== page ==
No one wants to know about the war in Afghanistan.
It was not always so. From the beginning in 2001 politicians on both sides of the aisle set forth with flags flying. From Howard to Rudd to Gillard, Abbott and Turnbull, all cozied up to our lads on the front line with ‘secret’ visits that just happened to include photo spreads in all the media.
Canberra’s own Member for Fenner, Andrew Leigh in 2013 recorded his ‘pleasure’ at lunching with the then Afghan Finance Minister, Dr Omar Zakhilwal who had ‘noted the willingness with which Australian forces worked in Uruzgan province’. Moreover, said Andrew in a burst of optimism, the decision to close the Australian base at Tarin Kot ‘indicates that we are now transitioning to full Afghan-led security forces’.
Alas, these days Tarin Kot is firmly in the hands of the Taliban. Indeed, the whole of Uruzgan province is riddled with them. In May, Afghan forces abandoned the district centre and all five of Uruzgan’s districts are, at best, ‘contested’. In the wider war, the Taliban is operating nearly all Afghanistan’s 34 provinces with seven capitals directly threatened. And this week Afghan government forces lost more than 200 soldiers on four fronts where in each case they were in headlong retreat.
The end seems inevitable. The Americans recently began talks with the enemy. It was a clear gesture of defeat under the leadership of a president who will happily walk away while blaming his predecessors for getting his country into an unwinnable war. And the lives of 41 Australian servicemen will have gone for nought, to say nothing of the 261 wounded and the scores mentally disabled.
Behind the scenes, another casualty is taking place, one that will have far-reaching consequences for our whole defence posture. Recent revelations in the Fairfax media have called into question the reputation of our elite Special Forces, particularly the SAS. And when the final report of the Inspector General of the Defence Force is completed – probably next month – the damage will spread, whatever his decision about the allegations surrounding Ben Roberts-Smith VC.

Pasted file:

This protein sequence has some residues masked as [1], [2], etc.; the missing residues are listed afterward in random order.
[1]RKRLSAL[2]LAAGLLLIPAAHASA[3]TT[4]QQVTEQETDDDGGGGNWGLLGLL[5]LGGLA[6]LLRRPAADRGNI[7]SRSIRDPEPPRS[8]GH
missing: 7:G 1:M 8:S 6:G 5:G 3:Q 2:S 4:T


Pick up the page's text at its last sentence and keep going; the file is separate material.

However, there is a bright side. The exercise will provide the CDF, General Angus Campbell – himself an SAS veteran – to review and reorganise the operations of our Special Forces within the ADF.
He will be aware that from the end of the Vietnam War in 1974 to the East Timor conflict in 1999, the SAS was basically under-employed; yet from 2001 to 2014 they and their commando colleagues were stretched almost to breaking point. He will know that battlefield developments in communications, intelligence, armament and transport have created a cohort of enormous defensive potential. He will also have learned the pitfalls of joining in with American adventurism in the Middle East when our own region should have first claim on our vigilance.
The days of Big Army are gone. It is the Special Forces that should become the hard cutting-edge of the ADF, supported and buttressed by air and sea units dedicated to exploiting their capability to the fullest.
It’s to be hoped that General Campbell will not be diverted by the actions of a few. That at least would be one saving grace to an otherwise disastrous war.
Robert Macklin has carved out a unique place among Australia’s literary biographers and historians. His Dark Paradise swept aside the curtain of euphemism to expose the horror of colonial sadism on the penal colony of Norfolk Island. His monumental history of Australia’s Special Forces – Warrior Elite – is required reading in the fields of Military Security and Intelligence. His best-selling biography, SAS Sniper revealed as never before the battles against Islamist fanatics. And these are just a few of the highlights among his 28 respected and popular works of fiction and non-fiction.
Robert is the author of WARRIOR ELITE.
‘Warrior Elite charts what our military future will look like, based on some remarkable military and intelligence achievements of the past… ‘It is unique because Robert Macklin has tumbled to a reality that few people outside the official national security community understand: Australia’s Special Forces include not only the SASR and the Commandoes, but Australia’s intelligence agencies.’ – Peter Jennings, Exec. Director. Australian Strategic Policy Institute. Also by the author SAS Insider; and SAS Sniper by Rob Maylor and Robert Macklin